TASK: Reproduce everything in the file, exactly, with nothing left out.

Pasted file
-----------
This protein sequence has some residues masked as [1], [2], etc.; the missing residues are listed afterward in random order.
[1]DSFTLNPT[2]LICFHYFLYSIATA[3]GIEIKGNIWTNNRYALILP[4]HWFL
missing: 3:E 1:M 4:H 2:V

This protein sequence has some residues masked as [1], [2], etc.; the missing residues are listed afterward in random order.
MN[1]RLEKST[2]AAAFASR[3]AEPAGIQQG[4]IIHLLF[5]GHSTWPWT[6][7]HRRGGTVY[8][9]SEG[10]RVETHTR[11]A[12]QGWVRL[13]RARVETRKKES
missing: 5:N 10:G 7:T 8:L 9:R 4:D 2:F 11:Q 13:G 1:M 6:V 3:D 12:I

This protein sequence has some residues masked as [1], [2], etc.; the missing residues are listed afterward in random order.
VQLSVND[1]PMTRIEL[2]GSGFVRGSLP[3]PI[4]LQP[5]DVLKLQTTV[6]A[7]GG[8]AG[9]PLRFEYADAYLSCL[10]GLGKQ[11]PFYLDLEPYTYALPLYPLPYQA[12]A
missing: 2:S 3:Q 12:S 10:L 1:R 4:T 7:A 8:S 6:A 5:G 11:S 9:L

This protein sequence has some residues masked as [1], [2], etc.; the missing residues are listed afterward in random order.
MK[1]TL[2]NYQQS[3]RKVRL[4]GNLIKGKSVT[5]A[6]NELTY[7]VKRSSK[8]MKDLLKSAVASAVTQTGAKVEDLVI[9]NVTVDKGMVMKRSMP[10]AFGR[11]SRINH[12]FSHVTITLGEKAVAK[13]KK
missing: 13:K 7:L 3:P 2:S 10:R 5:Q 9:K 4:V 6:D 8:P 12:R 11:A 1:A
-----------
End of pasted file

This protein sequence has some residues masked as [1], [2], etc.; the missing residues are listed afterward in random order.
[1]DSFTLNPT[2]LICFHYFLYSIATA[3]GIEIKGNIWTNNRYALILP[4]HWFL
missing: 3:E 1:M 4:H 2:V

This protein sequence has some residues masked as [1], [2], etc.; the missing residues are listed afterward in random order.
MN[1]RLEKST[2]AAAFASR[3]AEPAGIQQG[4]IIHLLF[5]GHSTWPWT[6][7]HRRGGTVY[8][9]SEG[10]RVETHTR[11]A[12]QGWVRL[13]RARVETRKKES
missing: 5:N 10:G 7:T 8:L 9:R 4:D 2:F 11:Q 13:G 1:M 6:V 3:D 12:I

This protein sequence has some residues masked as [1], [2], etc.; the missing residues are listed afterward in random order.
VQLSVND[1]PMTRIEL[2]GSGFVRGSLP[3]PI[4]LQP[5]DVLKLQTTV[6]A[7]GG[8]AG[9]PLRFEYADAYLSCL[10]GLGKQ[11]PFYLDLEPYTYALPLYPLPYQA[12]A
missing: 2:S 3:Q 12:S 10:L 1:R 4:T 7:A 8:S 6:A 5:G 11:S 9:L

This protein sequence has some residues masked as [1], [2], etc.; the missing residues are listed afterward in random order.
MK[1]TL[2]NYQQS[3]RKVRL[4]GNLIKGKSVT[5]A[6]NELTY[7]VKRSSK[8]MKDLLKSAVASAVTQTGAKVEDLVI[9]NVTVDKGMVMKRSMP[10]AFGR[11]SRINH[12]FSHVTITLGEKAVAK[13]KK
missing: 13:K 7:L 3:P 2:S 10:R 5:Q 9:K 4:V 6:D 8:P 12:R 11:A 1:A